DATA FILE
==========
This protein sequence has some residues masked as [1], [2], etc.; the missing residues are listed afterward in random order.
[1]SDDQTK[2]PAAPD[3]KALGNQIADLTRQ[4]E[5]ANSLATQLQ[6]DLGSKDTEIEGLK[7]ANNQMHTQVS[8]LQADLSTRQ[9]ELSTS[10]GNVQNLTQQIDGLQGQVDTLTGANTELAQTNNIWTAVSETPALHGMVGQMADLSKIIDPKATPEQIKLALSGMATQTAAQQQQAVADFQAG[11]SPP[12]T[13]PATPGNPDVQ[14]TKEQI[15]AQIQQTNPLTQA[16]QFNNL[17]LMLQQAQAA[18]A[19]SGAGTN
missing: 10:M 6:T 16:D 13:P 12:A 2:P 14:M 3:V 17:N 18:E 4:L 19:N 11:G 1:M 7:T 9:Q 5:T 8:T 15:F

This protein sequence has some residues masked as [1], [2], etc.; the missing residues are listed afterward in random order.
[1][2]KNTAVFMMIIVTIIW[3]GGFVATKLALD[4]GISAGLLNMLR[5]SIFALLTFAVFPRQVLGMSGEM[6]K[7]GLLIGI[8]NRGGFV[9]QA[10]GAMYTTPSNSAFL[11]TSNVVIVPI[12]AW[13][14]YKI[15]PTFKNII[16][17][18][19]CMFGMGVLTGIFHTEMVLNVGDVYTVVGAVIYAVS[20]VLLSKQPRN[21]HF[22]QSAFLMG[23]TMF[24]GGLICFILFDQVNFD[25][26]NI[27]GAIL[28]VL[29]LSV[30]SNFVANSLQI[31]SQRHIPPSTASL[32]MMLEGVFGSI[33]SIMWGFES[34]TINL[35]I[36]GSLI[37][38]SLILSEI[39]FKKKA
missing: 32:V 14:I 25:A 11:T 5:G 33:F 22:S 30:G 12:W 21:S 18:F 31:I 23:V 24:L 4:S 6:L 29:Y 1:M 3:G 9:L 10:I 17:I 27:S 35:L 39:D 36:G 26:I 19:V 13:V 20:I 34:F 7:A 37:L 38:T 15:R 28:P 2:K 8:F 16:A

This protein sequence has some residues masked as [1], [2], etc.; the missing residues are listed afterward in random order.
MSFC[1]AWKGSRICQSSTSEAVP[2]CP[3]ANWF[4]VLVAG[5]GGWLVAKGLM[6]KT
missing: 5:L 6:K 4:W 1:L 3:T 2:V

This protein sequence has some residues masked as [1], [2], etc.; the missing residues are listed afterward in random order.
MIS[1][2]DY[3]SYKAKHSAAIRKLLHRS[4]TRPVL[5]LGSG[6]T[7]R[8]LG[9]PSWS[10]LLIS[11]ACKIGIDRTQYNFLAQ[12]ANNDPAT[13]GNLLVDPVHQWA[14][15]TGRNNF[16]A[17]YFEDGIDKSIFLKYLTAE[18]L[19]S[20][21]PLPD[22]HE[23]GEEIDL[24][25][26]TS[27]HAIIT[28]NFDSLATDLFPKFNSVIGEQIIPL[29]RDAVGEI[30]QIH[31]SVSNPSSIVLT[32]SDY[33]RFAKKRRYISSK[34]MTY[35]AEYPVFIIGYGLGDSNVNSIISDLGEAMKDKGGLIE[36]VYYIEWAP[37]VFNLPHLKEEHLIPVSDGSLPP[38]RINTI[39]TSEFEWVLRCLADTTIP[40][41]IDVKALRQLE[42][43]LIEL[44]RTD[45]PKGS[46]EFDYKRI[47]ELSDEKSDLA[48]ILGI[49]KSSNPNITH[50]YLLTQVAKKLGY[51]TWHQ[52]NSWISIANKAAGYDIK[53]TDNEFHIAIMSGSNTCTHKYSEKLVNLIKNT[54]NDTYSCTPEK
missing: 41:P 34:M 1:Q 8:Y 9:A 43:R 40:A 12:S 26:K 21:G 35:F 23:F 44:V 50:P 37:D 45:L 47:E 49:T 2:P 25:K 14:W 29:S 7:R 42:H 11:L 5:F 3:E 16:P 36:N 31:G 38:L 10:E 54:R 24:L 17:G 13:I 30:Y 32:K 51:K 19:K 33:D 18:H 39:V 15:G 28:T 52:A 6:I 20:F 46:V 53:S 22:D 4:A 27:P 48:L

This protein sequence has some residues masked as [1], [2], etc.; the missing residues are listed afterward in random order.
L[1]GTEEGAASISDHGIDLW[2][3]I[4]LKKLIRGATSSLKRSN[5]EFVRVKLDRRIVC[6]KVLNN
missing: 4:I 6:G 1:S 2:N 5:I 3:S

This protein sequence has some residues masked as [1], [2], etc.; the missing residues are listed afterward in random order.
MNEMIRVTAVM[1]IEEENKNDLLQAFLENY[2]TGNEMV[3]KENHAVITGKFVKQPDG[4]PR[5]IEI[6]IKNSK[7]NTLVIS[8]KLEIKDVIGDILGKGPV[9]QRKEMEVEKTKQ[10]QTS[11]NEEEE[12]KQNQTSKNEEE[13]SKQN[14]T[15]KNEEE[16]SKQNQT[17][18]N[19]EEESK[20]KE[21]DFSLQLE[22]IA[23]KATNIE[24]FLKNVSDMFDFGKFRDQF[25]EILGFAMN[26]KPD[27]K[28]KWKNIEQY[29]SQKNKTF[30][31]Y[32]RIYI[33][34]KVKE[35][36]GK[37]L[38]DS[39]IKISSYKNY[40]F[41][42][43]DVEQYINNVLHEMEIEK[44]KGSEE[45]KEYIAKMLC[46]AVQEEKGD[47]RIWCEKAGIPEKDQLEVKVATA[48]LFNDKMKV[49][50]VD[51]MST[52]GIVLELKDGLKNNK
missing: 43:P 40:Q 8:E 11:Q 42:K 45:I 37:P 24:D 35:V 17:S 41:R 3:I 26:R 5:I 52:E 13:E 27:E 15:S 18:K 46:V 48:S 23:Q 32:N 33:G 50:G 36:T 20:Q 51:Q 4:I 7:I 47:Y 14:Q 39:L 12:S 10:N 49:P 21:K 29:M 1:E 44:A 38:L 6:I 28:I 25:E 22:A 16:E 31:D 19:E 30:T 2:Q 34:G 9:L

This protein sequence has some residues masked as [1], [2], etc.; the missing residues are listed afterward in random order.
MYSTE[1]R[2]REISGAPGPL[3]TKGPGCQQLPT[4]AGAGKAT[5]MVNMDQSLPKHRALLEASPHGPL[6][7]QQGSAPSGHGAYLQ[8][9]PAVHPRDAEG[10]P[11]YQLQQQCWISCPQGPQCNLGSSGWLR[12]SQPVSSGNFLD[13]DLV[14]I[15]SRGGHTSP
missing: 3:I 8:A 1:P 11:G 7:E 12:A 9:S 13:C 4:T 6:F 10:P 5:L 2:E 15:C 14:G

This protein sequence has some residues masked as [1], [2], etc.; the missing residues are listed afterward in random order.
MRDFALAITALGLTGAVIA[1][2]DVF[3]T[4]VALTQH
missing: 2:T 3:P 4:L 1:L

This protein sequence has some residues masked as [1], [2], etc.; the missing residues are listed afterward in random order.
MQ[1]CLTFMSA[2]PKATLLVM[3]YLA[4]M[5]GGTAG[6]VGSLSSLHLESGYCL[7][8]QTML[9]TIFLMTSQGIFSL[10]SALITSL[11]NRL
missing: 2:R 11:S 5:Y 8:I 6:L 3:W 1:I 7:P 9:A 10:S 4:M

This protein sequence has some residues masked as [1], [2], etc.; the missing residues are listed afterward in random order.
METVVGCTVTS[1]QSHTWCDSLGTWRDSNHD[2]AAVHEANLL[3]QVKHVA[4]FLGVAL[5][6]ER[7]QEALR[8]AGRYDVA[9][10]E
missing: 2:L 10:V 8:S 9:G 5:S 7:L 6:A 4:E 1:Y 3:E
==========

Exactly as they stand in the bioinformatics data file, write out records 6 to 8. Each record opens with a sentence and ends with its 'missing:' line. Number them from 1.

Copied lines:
This protein sequence has some residues masked as [1], [2], etc.; the missing residues are listed afterward in random order.
MNEMIRVTAVM[1]IEEENKNDLLQAFLENY[2]TGNEMV[3]KENHAVITGKFVKQPDG[4]PR[5]IEI[6]IKNSK[7]NTLVIS[8]KLEIKDVIGDILGKGPV[9]QRKEMEVEKTKQ[10]QTS[11]NEEEE[12]KQNQTSKNEEE[13]SKQN[14]T[15]KNEEE[16]SKQNQT[17][18]N[19]EEESK[20]KE[21]DFSLQLE[22]IA[23]KATNIE[24]FLKNVSDMFDFGKFRDQF[25]EILGFAMN[26]KPD[27]K[28]KWKNIEQY[29]SQKNKTF[30][31]Y[32]RIYI[33][34]KVKE[35][36]GK[37]L[38]DS[39]IKISSYKNY[40]F[41][42][43]DVEQYINNVLHEMEIEK[44]KGSEE[45]KEYIAKMLC[46]AVQEEKGD[47]RIWCEKAGIPEKDQLEVKVATA[48]LFNDKMKV[49][50]VD[51]MST[52]GIVLELKDGLKNNK
missing: 43:P 40:Q 8:E 11:Q 42:K 45:I 37:P 24:D 35:V 17:S 41:R 3:I 26:R 5:I 52:E 13:E 27:E 15:S 18:K 46:V 48:S 23:Q 32:N 33:G 50:G 36:T 20:Q 51:Q 4:I 7:I 47:Y 14:Q 39:L 12:S 10:N 49:P 21:K 29:M 1:E 44:A 38:L 6:I 28:I 25:E 22:A 16:E 31:D 19:E 30:T 2:Q 34:G 9:L

This protein sequence has some residues masked as [1], [2], etc.; the missing residues are listed afterward in random order.
MYSTE[1]R[2]REISGAPGPL[3]TKGPGCQQLPT[4]AGAGKAT[5]MVNMDQSLPKHRALLEASPHGPL[6][7]QQGSAPSGHGAYLQ[8][9]PAVHPRDAEG[10]P[11]YQLQQQCWISCPQGPQCNLGSSGWLR[12]SQPVSSGNFLD[13]DLV[14]I[15]SRGGHTSP
missing: 3:I 8:A 1:P 11:G 7:E 12:A 9:S 13:C 4:T 6:F 10:P 5:L 2:E 15:C 14:G

This protein sequence has some residues masked as [1], [2], etc.; the missing residues are listed afterward in random order.
MRDFALAITALGLTGAVIA[1][2]DVF[3]T[4]VALTQH
missing: 2:T 3:P 4:L 1:L